With the 21st pick...

In honor of another trip to the NCAA's Final Four this weekend for former Bengals associate head strength coach Ray "Rock," Oliver, we present this year's second edition of the Bengals.com Media Mock Draft.

Oliver, the head of UK's strength program, and the Wildcats are headed to their fourth Final Four in the last five years with a 38-0 record. But, alas, our Media Mock is not so Rock-solid.

Since the first one back on March 1, free agency has filled some holes and created others. Of the 20 teams picking in front of the Bengals, 14 have picked different players than a month ago, leaving a different universe of players available.

Thanks to the several re-signings the Bengals have executed the past month, anything goes. So that's what happens at No. 21:

1.   TAMPA BAY:  QB Jameis Winston, Florida State; Roy Cummings, The Tampa Tribune: Cummings makes the call even  as he's headed to cover Winston's pro day in Tallahassee. The Bucs still love him.


2.   TENNESSEE: DT Leonard Williams, USC; Jim Wyatt, The Tennessean; Wyatt, whose NFL debut covering the Titans was the '99 opener when the Bengals got beat at the gun, doesn't believe the club has a gun to its head at QB and says they'll decline to take Oregon quarterback Marcus Mariota. But you could probably interest them in a trade, where they could still get Washington defensive tackle Danny Shelton. Brian Orakpo and Derrick Morgan have arrived via free agency to rush the edge for the Ray Horton-Dick LeBeau 3-4 at outside backer.


3.   JACKSONVILLE:  DE/OLB Dante Fowler, Florida; Pete Prisco, CBS Sports.com: Prisco, the Jacksonville resident and long-time Jags observer, can't trade down here. So he takes a guy that he thinks can play both outside backer and end. The Jaguars have some flexibility here after signing defensive end/tackle Jared Odrick and tackle Jeremy Parnell in free agency. Ideally the move is to trade down, but if not they can use a young pass rusher.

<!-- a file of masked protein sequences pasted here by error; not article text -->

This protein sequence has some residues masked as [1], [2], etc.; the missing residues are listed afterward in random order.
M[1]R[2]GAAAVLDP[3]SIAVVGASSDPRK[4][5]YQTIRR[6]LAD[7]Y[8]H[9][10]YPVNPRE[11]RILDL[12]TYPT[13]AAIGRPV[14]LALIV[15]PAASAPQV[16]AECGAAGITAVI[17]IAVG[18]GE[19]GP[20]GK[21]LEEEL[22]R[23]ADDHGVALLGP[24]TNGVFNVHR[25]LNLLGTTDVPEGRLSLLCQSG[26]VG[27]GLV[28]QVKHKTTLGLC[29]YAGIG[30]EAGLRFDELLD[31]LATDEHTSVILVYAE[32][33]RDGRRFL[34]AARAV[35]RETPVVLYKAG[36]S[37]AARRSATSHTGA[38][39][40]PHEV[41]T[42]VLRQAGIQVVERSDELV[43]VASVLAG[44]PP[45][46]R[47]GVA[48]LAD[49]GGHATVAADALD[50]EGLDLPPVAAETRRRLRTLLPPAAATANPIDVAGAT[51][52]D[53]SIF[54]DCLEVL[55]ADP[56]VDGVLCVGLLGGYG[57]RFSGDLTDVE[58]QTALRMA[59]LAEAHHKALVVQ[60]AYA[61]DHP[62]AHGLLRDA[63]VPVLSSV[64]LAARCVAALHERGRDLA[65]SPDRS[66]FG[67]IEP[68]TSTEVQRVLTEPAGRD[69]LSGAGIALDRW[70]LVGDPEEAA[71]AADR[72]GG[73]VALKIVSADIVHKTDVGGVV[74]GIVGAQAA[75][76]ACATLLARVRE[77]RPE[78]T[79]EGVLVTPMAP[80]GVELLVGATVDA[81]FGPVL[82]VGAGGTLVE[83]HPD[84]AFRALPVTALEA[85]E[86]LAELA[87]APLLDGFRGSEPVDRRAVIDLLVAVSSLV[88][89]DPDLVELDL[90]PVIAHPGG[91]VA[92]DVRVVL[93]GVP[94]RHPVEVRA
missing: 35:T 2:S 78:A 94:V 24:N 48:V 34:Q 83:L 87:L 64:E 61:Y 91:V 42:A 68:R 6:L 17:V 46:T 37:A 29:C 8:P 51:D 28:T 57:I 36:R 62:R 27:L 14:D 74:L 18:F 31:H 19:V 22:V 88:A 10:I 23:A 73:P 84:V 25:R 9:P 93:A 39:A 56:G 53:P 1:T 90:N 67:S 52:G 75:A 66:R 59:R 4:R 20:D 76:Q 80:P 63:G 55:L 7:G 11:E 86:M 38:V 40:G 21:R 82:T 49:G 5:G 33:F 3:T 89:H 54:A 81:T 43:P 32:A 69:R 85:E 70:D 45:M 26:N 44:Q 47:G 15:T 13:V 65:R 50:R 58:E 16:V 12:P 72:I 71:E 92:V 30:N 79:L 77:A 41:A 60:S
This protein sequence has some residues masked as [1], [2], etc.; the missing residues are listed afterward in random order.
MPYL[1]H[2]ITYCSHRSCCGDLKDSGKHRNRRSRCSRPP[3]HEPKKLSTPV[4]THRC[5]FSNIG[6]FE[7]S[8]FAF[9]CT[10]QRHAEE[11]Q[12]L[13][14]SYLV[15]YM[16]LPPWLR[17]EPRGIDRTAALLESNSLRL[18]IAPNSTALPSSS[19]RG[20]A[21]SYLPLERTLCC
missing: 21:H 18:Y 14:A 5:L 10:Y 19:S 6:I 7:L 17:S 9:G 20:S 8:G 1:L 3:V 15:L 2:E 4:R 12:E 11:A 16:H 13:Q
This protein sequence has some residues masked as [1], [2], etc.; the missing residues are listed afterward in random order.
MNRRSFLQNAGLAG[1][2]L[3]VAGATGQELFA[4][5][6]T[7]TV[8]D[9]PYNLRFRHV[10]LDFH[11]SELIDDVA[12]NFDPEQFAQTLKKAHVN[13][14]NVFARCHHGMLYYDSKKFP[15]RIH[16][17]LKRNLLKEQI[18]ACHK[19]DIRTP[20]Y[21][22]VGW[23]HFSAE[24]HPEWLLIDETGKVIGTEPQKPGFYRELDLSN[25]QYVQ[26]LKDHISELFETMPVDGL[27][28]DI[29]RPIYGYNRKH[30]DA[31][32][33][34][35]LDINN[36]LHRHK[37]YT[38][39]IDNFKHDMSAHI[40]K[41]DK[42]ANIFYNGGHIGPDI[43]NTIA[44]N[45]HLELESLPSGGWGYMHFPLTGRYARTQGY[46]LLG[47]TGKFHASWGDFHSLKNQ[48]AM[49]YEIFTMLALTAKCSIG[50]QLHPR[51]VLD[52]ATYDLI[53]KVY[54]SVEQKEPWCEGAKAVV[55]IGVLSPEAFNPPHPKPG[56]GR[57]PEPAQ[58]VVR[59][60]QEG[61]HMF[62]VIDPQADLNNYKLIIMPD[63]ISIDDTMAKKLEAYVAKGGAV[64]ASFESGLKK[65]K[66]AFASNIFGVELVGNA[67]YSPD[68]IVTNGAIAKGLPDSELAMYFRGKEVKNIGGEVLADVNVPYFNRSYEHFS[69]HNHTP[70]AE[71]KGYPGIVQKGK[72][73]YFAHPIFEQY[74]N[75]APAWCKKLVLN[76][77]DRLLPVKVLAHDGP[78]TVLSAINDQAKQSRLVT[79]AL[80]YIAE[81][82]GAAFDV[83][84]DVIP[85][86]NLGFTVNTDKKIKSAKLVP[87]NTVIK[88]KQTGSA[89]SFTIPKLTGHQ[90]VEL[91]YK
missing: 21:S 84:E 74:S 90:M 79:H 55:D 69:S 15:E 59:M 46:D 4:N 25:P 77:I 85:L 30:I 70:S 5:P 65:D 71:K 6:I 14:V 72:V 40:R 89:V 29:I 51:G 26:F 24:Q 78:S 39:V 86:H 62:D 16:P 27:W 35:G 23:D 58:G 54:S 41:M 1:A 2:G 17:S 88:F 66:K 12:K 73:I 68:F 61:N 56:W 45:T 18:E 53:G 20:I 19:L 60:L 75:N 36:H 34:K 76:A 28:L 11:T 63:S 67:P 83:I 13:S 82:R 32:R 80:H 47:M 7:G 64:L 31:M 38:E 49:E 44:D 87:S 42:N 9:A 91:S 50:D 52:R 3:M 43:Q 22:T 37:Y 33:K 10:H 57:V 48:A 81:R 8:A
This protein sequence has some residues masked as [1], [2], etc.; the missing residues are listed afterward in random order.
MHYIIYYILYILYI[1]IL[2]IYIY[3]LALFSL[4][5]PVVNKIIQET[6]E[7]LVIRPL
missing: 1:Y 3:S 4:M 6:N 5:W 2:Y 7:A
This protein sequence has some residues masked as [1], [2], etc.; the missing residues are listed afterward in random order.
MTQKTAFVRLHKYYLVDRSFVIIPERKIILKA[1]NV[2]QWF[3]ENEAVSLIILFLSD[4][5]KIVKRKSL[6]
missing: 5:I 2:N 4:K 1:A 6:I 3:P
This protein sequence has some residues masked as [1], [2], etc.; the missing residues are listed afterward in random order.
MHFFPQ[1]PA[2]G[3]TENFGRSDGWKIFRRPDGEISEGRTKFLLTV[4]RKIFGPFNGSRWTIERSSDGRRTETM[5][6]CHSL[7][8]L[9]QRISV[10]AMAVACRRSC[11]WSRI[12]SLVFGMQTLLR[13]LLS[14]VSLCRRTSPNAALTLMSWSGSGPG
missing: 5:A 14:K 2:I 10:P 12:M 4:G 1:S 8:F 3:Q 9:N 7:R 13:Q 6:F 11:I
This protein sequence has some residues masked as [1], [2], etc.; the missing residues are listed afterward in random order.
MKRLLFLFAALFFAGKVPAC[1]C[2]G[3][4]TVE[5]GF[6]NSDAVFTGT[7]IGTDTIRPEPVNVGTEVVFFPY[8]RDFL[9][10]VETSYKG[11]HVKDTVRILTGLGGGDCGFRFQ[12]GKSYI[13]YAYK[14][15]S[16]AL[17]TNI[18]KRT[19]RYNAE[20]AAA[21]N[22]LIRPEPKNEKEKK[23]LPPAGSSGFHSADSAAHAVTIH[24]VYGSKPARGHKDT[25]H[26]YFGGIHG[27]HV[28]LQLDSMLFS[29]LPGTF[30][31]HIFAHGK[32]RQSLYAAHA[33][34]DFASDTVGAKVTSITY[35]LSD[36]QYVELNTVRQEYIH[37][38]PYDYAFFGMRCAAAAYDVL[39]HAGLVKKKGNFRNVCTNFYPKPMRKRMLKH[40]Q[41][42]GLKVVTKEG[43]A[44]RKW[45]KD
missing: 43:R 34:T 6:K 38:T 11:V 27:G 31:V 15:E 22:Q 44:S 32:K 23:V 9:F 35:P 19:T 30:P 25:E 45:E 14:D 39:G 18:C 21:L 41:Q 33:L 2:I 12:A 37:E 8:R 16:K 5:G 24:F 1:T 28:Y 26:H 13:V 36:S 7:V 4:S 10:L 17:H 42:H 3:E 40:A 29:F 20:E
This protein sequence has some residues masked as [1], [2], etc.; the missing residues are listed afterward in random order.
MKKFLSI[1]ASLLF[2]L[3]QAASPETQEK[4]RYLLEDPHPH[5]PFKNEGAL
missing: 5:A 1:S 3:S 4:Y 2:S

4. OAKLAND: WR Amari Cooper, Alabama: John Clayton, ESPN.com: Time to honor the late Al Davis with a big, fast guy that can run. The only wide receiver the Raiders have drafted the last two years is someone named Brice Butler in the seventh round in 2013.


5. WASHINGTON: DE/OLB : DE Shane Ray, Missouri;Liz Clarke, The Washington Post: A dicey spot for them. They're not looking for a QB who looks to be a project in a pro system and now is a good time to remember that one of the reasons Washington head coach Jay Gruden loved Andy Dalton in 2011 is because he thought he was pro ready coming out of TCU.

So they desperately need a trade out of here. They need help on both lines, but it may be too high for Ray and certainly too high for an interior offensive lineman.


6. JETS: QB Marcus Mariota, Oregon; Rich Cimini, ESPN New York: Mariota doesn't look to be their first choice. They still need pass rushers, so if Fowler or Ray is there that's a good fit. Nebraska's Randy Gregory probably not so much because of his bouts with marijuana. It wouldn't be beyond them to take a wide receiver even though they just added Brandon Marshall.


7. CHICAGO:  DE/OLB  Vic Beasley, Clemson: Brad Biggs, The Chicago Tribune: It's the first time ever the Bears have a played a 3-4 courtesy of new head coach John Fox  and they need a dominant  pass rusher. Guys like Ravens refugee Pernell McPhee, Jared Allen and Lamarr Houston will get their shots, but they're not great fits. They can use a wideout, but the draft is deep enough there to get one later.